There was a great Op-Ed piece in the NY Times yesterday, written by Dr. Richard Nisbett, that provides a nice set of studies challenging the notion of inherent intelligence differences between races. Dr. Nisbett communicates these findings to the reader in a very clear fashion, providing good information for those of you who followed the news and debate underlying the Watson scandal.
One telling excerpt that I especially appreciated, since it is based on the sheer weight of scientific logic:
That environment can markedly influence I.Q. is demonstrated by the so-called Flynn Effect. James Flynn, a philosopher and I.Q. researcher in New Zealand, has established that in the Western world as a whole, I.Q. increased markedly from 1947 to 2002. In the United States alone, it went up by 18 points. Our genes could not have changed enough over such a brief period to account for the shift; it must have been the result of powerful social factors. And if such factors could produce changes over time for the population as a whole, they could also produce big differences between subpopulations at any given time.
As stated, we know that it is impossible for our genes to change enough in 55 years to account for such vast differences in intelligence (as measured by the IQ test), simply because that time frame spans only 1-2 generations at most! Epic genomic changes do and can occur, but require many generations to take place, events only successfully studied and carried out in organisms with short lifespans and rapid reproductive cycles. But more importantly, doesn’t this simply reinforce the fact that the IQ test suffers from serious bias and unreliability issues? 18 points in 55 years??? Either Sesame Street and Baby Einstein are miracle workers, processed foods and high fructose corn syrup are unfairly ignored as “brain foods”, video games are better than reading, or the IQ test isn’t as accurate as we would like it to be. So let’s be a little cautious when comparing these numbers, especially when pointing out differences…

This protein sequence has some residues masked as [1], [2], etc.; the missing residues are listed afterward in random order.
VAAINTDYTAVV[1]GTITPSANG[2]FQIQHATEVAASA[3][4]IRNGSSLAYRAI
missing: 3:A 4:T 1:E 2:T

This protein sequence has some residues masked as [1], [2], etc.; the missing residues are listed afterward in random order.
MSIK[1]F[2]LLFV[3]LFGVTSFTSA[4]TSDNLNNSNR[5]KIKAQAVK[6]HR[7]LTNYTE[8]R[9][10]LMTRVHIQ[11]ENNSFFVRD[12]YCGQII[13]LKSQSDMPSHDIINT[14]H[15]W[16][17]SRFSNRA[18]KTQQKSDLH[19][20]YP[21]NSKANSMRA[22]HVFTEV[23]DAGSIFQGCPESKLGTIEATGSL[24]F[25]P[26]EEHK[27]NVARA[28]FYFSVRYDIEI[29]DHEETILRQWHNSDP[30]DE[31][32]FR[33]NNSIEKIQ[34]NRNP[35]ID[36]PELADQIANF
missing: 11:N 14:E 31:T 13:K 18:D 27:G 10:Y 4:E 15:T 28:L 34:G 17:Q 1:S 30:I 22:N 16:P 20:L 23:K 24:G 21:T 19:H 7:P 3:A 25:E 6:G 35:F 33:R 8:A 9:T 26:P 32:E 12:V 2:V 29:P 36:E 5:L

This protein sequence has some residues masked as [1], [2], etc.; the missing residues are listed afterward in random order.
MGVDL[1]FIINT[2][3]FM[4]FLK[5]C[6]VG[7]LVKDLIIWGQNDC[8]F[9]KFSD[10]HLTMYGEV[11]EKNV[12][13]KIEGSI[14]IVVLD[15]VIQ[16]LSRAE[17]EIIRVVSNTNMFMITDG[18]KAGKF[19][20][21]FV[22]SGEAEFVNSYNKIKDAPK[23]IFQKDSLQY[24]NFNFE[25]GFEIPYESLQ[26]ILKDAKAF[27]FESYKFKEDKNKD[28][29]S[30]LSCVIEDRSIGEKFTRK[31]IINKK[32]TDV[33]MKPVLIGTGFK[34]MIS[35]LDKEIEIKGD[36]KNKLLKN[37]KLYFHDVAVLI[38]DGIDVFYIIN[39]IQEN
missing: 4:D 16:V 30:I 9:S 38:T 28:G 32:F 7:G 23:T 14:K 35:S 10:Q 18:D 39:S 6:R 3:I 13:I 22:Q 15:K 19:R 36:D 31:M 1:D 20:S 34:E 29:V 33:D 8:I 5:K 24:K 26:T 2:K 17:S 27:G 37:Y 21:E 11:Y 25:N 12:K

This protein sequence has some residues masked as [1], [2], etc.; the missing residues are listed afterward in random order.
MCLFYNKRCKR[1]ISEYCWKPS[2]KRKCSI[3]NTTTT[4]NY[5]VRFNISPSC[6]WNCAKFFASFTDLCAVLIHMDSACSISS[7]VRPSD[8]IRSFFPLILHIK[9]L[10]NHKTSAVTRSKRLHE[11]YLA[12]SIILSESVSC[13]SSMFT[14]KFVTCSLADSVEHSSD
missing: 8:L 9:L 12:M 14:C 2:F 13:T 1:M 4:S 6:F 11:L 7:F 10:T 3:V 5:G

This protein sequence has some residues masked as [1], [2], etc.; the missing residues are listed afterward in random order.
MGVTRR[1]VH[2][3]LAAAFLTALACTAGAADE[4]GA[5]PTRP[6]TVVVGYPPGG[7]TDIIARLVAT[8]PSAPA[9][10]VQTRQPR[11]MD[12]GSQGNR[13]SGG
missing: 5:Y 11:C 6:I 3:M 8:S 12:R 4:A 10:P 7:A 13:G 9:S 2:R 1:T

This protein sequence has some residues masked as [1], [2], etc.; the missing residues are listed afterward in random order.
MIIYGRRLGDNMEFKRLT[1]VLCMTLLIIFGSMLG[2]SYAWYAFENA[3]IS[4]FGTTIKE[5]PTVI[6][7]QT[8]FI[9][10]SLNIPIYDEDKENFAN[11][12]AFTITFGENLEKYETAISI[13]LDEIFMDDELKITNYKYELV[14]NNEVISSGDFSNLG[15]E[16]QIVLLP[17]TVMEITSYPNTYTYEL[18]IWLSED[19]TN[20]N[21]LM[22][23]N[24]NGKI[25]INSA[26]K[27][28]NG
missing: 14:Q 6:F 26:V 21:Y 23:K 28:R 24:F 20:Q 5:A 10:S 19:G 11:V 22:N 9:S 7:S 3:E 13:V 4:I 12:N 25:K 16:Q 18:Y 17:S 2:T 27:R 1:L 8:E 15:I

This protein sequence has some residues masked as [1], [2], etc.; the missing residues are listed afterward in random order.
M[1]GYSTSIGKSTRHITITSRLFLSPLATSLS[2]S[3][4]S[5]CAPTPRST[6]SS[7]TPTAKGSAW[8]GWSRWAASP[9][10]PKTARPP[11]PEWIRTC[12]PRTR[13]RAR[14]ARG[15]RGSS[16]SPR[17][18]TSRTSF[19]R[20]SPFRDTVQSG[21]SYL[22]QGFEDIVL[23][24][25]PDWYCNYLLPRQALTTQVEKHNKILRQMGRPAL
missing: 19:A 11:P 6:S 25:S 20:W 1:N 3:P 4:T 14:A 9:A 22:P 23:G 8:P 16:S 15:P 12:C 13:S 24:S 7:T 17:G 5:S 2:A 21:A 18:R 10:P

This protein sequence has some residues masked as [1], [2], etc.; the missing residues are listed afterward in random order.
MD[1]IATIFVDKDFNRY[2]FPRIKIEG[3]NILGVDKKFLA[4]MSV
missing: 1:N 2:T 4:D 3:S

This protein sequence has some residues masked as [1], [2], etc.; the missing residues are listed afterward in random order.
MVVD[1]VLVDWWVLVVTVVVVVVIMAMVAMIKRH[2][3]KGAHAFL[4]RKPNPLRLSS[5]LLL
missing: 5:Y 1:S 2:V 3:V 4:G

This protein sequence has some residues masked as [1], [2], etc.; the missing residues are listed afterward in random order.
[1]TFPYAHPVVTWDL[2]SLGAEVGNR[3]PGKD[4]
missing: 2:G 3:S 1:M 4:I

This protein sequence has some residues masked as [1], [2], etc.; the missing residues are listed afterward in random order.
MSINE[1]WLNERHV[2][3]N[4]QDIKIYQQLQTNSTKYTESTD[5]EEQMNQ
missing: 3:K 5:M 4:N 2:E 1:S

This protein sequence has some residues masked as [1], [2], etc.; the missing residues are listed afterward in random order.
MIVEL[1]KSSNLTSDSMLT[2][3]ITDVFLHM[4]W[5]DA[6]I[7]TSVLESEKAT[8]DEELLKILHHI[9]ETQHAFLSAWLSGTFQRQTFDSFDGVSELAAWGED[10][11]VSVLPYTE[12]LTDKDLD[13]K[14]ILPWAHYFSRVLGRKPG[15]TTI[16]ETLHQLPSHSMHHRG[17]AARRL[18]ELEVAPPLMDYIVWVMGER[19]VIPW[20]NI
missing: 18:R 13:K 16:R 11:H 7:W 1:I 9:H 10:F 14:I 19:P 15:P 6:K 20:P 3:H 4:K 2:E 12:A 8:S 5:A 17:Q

Why these concepts are so challenging for a significant portion of the population to grasp really boggles my mind. To those individuals, if you don’t have the time or motivation to read The Mismeasure of Man, I certainly hope that you will at least read the “lite” version (meaning this Op-Ed piece [ONLY 2 PAGES!!!]) to assist you in establishing your opinions on this matter. But perhaps even that is asking too much. Therefore, why don’t you wait for the “Op-Cast” to update this week, so you don’t even have to read.